Loke quoted Sommer as saying, "Life is the most durable fiction that matter has yet to come up with, and art is the structure of matter as life's most durable fiction."

Sommer, the son of a city planner, studied architecture in Brazil as a youth and received a scholarship to attend Cornell University's graduate program before completing his undergraduate education, and before he could even speak English fluently.

After he contracted tuberculosis in 1930, he taught painting and drawing privately. Several years later, he moved to Prescott, Arizona, to recuperate. He lived there the rest of his life, photographing the town's landscapes and sights regularly. The beauty and decay of the desert influenced much of his work. He continued to paint, draw, and make abstract photographs—including camera-less shots and others employing montage—and write music and treatises on aesthetics until his death.

Sommer's trademark photography depicts the likes of peeling walls, sculpture, portraits of trash, chicken parts, and other found-object abstractions. Inspired by his correspondence with photographer Alfred Stieglitz and by the work of Edward Weston, Sommer began to concentrate on photography in the mid-1930s. Based on Stieglitz's advice, Sommer started to reinvent himself as an artist. Weston inspired him to adopt a much larger camera, and his meeting with painter Max Ernst at a party in California in 1941 marked the start of his lifelong experimentation with surrealist images.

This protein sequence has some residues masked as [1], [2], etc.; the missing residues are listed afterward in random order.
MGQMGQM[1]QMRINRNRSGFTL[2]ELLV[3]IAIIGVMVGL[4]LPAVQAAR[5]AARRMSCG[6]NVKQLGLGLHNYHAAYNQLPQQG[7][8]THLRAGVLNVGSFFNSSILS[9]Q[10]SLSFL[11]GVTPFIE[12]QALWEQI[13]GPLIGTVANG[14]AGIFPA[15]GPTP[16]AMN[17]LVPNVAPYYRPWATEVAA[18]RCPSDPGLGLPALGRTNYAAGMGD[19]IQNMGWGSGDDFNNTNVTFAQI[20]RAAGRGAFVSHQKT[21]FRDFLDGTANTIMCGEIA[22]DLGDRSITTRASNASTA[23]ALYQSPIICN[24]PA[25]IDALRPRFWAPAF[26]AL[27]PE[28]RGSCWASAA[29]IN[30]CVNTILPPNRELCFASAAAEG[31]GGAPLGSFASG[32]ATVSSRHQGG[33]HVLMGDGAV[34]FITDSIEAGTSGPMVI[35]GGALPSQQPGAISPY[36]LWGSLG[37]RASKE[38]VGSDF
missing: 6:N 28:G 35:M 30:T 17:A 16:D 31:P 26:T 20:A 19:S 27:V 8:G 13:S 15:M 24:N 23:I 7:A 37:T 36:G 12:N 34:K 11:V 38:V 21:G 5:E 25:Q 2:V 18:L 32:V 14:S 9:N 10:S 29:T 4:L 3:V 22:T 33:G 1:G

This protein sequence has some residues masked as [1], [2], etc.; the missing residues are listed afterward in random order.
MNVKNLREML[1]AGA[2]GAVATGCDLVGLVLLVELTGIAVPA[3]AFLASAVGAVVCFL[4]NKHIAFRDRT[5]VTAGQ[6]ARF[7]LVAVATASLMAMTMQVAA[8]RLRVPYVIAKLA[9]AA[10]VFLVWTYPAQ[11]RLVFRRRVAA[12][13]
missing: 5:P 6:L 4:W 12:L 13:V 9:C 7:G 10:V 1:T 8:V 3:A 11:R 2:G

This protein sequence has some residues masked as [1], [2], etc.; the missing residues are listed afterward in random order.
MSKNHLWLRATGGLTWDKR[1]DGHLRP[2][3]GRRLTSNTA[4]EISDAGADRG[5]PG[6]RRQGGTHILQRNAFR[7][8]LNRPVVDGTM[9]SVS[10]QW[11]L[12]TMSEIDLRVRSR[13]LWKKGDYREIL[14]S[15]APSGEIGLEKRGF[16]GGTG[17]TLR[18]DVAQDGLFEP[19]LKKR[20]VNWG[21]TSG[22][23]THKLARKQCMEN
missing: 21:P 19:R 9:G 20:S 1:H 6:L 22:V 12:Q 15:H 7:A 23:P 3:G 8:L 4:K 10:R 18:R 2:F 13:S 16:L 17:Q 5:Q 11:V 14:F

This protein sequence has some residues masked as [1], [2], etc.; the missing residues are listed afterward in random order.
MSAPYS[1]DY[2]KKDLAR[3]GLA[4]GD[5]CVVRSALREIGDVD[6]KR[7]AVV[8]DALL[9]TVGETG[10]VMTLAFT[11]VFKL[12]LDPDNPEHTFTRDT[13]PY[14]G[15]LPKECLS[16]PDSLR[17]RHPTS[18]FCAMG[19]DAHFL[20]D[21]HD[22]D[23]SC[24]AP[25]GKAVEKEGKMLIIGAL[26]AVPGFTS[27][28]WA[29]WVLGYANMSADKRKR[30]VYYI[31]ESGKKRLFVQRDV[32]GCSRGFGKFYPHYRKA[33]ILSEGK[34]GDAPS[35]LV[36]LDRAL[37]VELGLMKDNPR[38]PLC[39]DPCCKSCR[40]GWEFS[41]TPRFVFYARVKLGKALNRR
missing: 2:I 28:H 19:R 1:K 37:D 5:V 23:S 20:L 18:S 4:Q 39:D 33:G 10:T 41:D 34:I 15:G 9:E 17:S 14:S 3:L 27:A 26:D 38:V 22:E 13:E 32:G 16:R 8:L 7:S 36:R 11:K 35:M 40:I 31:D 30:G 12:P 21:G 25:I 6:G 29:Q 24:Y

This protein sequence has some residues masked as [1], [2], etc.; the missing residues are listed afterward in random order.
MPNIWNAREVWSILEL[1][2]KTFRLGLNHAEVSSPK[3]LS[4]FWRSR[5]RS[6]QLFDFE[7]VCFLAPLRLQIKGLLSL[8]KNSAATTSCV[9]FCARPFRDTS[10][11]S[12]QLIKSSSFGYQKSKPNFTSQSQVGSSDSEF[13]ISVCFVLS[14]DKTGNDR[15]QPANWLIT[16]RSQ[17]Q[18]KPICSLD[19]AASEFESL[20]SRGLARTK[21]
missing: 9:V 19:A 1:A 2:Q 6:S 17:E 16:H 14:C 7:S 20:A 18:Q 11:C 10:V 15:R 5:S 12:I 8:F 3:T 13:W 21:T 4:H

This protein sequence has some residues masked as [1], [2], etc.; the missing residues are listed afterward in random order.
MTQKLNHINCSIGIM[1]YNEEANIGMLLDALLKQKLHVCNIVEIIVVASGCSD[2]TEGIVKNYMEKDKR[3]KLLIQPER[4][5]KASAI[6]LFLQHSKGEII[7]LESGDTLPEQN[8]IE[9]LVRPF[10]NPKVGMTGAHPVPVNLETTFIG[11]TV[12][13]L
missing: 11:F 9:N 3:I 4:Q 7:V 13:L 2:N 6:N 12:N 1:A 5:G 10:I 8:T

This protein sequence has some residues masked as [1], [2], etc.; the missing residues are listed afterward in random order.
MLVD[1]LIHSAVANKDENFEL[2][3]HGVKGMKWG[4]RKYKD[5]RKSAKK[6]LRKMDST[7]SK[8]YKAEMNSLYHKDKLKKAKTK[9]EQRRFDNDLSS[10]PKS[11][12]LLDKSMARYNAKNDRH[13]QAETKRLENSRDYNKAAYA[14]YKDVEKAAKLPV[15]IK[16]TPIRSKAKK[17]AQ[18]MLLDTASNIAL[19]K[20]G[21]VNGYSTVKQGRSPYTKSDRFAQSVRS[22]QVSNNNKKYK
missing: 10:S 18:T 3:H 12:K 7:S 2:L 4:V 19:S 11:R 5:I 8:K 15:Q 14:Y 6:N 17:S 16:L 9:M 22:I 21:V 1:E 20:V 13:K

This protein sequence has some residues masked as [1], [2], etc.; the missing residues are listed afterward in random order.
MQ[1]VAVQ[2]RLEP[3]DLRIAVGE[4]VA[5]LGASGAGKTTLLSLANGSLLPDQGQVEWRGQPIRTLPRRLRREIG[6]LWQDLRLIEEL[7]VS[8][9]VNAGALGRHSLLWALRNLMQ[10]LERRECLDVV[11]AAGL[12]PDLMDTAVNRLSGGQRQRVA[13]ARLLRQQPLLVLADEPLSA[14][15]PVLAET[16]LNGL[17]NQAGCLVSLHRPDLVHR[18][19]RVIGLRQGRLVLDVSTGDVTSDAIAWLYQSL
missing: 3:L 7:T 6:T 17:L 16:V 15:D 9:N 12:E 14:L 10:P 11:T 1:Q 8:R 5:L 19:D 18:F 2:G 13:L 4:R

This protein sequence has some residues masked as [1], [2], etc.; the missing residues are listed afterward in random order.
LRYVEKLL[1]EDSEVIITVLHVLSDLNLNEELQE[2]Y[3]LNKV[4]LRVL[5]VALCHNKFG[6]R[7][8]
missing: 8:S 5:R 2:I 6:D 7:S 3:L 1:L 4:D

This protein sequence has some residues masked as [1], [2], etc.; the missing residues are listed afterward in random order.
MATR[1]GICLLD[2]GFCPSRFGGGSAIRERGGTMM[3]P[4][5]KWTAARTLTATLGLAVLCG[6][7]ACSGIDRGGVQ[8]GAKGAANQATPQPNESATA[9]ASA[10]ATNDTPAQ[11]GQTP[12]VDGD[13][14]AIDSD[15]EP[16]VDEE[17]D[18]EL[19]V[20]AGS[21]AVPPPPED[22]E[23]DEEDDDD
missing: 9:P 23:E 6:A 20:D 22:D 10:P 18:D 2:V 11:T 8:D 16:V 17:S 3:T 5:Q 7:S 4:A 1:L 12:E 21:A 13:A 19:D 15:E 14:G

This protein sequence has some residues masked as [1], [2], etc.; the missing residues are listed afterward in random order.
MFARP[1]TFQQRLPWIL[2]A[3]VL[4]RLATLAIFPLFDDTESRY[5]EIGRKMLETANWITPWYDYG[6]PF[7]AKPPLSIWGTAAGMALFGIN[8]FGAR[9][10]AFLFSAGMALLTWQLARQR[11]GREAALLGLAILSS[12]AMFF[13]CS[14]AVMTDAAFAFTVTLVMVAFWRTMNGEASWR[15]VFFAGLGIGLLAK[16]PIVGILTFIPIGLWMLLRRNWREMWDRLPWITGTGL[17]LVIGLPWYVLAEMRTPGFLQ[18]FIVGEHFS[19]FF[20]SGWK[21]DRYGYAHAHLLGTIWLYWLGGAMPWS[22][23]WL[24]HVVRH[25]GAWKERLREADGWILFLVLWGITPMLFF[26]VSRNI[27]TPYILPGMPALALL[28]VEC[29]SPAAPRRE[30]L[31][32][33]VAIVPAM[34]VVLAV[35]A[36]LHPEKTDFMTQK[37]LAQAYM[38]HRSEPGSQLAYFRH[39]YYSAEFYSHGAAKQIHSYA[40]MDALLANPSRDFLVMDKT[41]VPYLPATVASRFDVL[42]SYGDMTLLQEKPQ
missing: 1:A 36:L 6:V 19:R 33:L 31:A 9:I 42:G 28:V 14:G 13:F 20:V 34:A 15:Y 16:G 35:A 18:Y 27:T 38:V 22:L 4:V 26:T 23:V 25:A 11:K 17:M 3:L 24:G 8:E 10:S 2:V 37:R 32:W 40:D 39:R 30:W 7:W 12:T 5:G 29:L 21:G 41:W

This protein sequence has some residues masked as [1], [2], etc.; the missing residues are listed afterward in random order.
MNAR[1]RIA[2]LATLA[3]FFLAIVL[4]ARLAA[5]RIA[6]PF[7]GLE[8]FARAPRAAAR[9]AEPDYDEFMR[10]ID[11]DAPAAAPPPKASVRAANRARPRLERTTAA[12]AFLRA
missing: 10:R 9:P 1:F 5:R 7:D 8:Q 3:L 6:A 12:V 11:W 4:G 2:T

Loke suggested that Sommer was photography's "bestkept secret" until his final years, when some top critics were finally acknowledging him and large collections, such as the Getty Museum, began acquiring his works. She wrote, "His obscurity stemmed in part from the 1950s, when many of the important shapers of the public's view of photography, who clearly favored documentary essays and aesthetically pleasing landscapes, dismissed Sommer's work as unphotographic." Loke held up Sommer's 1939 untitled photographs of an amputated leg and foot as two of his most critically controversial early pieces.

In 1999, less than two months after his death, the Baltimore Museum of Art presented Photographs, Drawings, and Collages by Frederick Sommer, featuring "Arizona Landscape" (1943) and "Untitled" (the amputated foot photo) from 1939. Carol Squiers wrote in Artforum International, "you do have to overcome a certain amount of fear to look closely at this photo: A hobo's foot marked by a gaping wound is not intrinsically enticing. Once the squeamishness is put aside, though, the foot—and especially its wound—takes on a decided fascination."

Leah Ollman, in the Los Angeles Times, described a 2000 exhibit at the Norton Simon Museum, "He photographed animal carcasses and placenta with unapologetic frankness and combined old engravings to make complex photographic montages."

"Many of the images evoke horror, but usually the physical precision of the surfaces is such that they seem 'beautiful' at the same time, and thus hang, dialectically poised, between these two extremes," said a Contemporary Photographers writer. The writer cited Sommer's 1948 photograph "Livia," the portrait of a young child juxtaposed against an old weathered wall, and "Medallion," in which a doll's head replaces the image of the child, intensifying the feeling of decay. The writer identified characteristic Sommer elements in each work: a sense of field and a textured gray background that extends beyond the frame.